General Mills, the Xerces Society, and the U.S. Department of Agriculture announce a major milestone in their partnership to restore and protect pollinator habitat across hundreds of thousands of acres of farmland in North America. The five-year, $4 million financial commitment between General Mills and USDA’s Natural Resources Conservation Service (NRCS) will support farmers across the U.S. by providing technical assistance to plant and protect pollinator habitat, such as native wildflower field edges and flowering hedgerows. Through 2021, this partnership will help to plant over 100,000 acres of pollinator habitat.

Through 2021, this partnership will help to plant over 100,000 acres of pollinator habitat. Providing habitat in agriculture landscapes has been shown to help a variety of pollinators, including bumble bees, squash bees, honey bees and butterflies, and provides benefits to crops that need insect pollinators. Such habitat can also improve water quality, reduce soil erosion and provide habitat for game and songbirds.

“Two-thirds of the continental United States is privately owned, making the land management decisions of America’s farmers, ranchers and forest landowners essential to pollinator health,” NRCS Chief Jason Weller said. “Agricultural producers can make relatively simple tweaks on working lands that benefit bees, butterflies and other pollinators while improving the operation as a whole. NRCS offers more than three dozen conservation practices that can benefit pollinators, and this partnership will enable us to better plan and implement these practices.”

In North America alone, bees are responsible for over $25 billion in agricultural production each year. In addition to improving the yield of many crop species, research demonstrates that pollinators such as bees may also improve the nutritional value and commercial quality of some crops.

“Pollinators supply one-third of the food and beverages that Americans consume,” said Jerry Lynch, Chief Sustainability Officer at General Mills. “As part of General Mills’ global commitment to treat the world with care, our investment will help pollinators to continue to play a key role in sustainable food production in the U.S.”

To create and accelerate habitat restoration for pollinators, this partnership will support six Xerces/NRCS Pollinator Conservation Biologists jointly managed by the NRCS and the Xerces Society for Invertebrate Conservation, the largest and oldest pollinator conservation organization in the world. This biologist team will support U.S. farmers by providing individual consulting on habitat restoration and pollinator-friendly farm management practices, evaluate habitat, and serve as advisors to other conservation agency staff in the regions they serve. The biologists will be based in California, Nebraska, North Dakota, Minnesota, Iowa and Maine.

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Note: The Xerces Society is not responsible for the content of external sites.  Where trade names appear, no discrimination is intended, and no endorsement by the Xerces Society is implied.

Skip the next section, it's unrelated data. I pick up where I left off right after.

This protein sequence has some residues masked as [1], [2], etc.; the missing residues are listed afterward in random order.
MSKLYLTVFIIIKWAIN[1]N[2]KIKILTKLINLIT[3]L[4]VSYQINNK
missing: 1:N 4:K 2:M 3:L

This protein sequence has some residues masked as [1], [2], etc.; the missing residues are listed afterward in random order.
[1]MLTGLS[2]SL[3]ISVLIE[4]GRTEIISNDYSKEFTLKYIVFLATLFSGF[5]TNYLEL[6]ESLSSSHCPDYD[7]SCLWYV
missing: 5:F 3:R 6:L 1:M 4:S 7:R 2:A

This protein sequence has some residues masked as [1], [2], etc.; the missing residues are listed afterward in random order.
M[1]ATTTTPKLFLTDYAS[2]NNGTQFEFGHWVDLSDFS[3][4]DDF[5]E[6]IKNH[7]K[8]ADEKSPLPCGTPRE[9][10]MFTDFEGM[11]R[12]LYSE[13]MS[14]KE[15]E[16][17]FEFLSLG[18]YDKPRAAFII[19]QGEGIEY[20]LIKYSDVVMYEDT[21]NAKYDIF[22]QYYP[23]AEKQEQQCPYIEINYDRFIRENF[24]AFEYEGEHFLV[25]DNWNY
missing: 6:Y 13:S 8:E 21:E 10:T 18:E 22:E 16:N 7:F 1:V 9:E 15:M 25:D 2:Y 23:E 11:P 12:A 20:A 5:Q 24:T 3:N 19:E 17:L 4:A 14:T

Firefly Populations Are Blinking Out

Blink and you’ll miss them this summer. Around the world, people are reporting that local firefly populations are shrinking or even disappearing.

The insect’s dilemma first came to the world’s attention at the 2010 International Firefly Symposium, where researchers from 13 nations presented evidence of firefly population declines and declared “an urgent need for conservation of their habitats.” Since then, additional conferences and several scientific papers have documented regional firefly disappearances, and at least two citizen-science projects are attempting to document the phenomenon, but the full scope of the problem remains to be uncovered, says firefly researcher Ben Pfeiffer, founder of Firefly.org, a website about the decline of the insects, also called lightning bugs.

“It’s worrying,” said Pfeiffer. “When people see a habitat that’s got three, four, five different species of firefly flashing, each with a different flash pattern, it’s an amazing thing. It changes their lives, but few people get to see that anymore.”

The exact extent of the decline is unknown, but early indications suggest that lightning bug populations have shrunk in many places and disappeared from others. “Everyone is reporting declines,” said Eric Lee-Mӓder, codirector of the pollinator program for the Xerces Society for Invertebrate Conservation.

Lee-Mӓder said he suspects that decades of overzealous collection by the medical industry may have also contributed to fireflies’ decline. Pharmaceutical companies used to pay bounties of up to a penny per firefly to collect their chemicals for biomedical use. The pharmaceutical company Sigma Chemical Company collected up to 1 million fireflies a year and sold the chemicals for about $260 an ounce, according to a 1975 report in the Milwaukee Journal.

“If you do the math, that’s a lot of insects,” Lee-Mӓder said. “You multiply that over a pretty wide area and add these other stress factors, and there’s no doubt that it has had a major impact on populations. We just don’t know what that impact is yet.”

A 2013 study published in Ecological Modeling found that some firefly populations failed when medical harvest rates exceeded 60 percent.

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Note: The Xerces Society is not responsible for the content of external sites.  Where trade names appear, no discrimination is intended, and no endorsement by the Xerces Society is implied.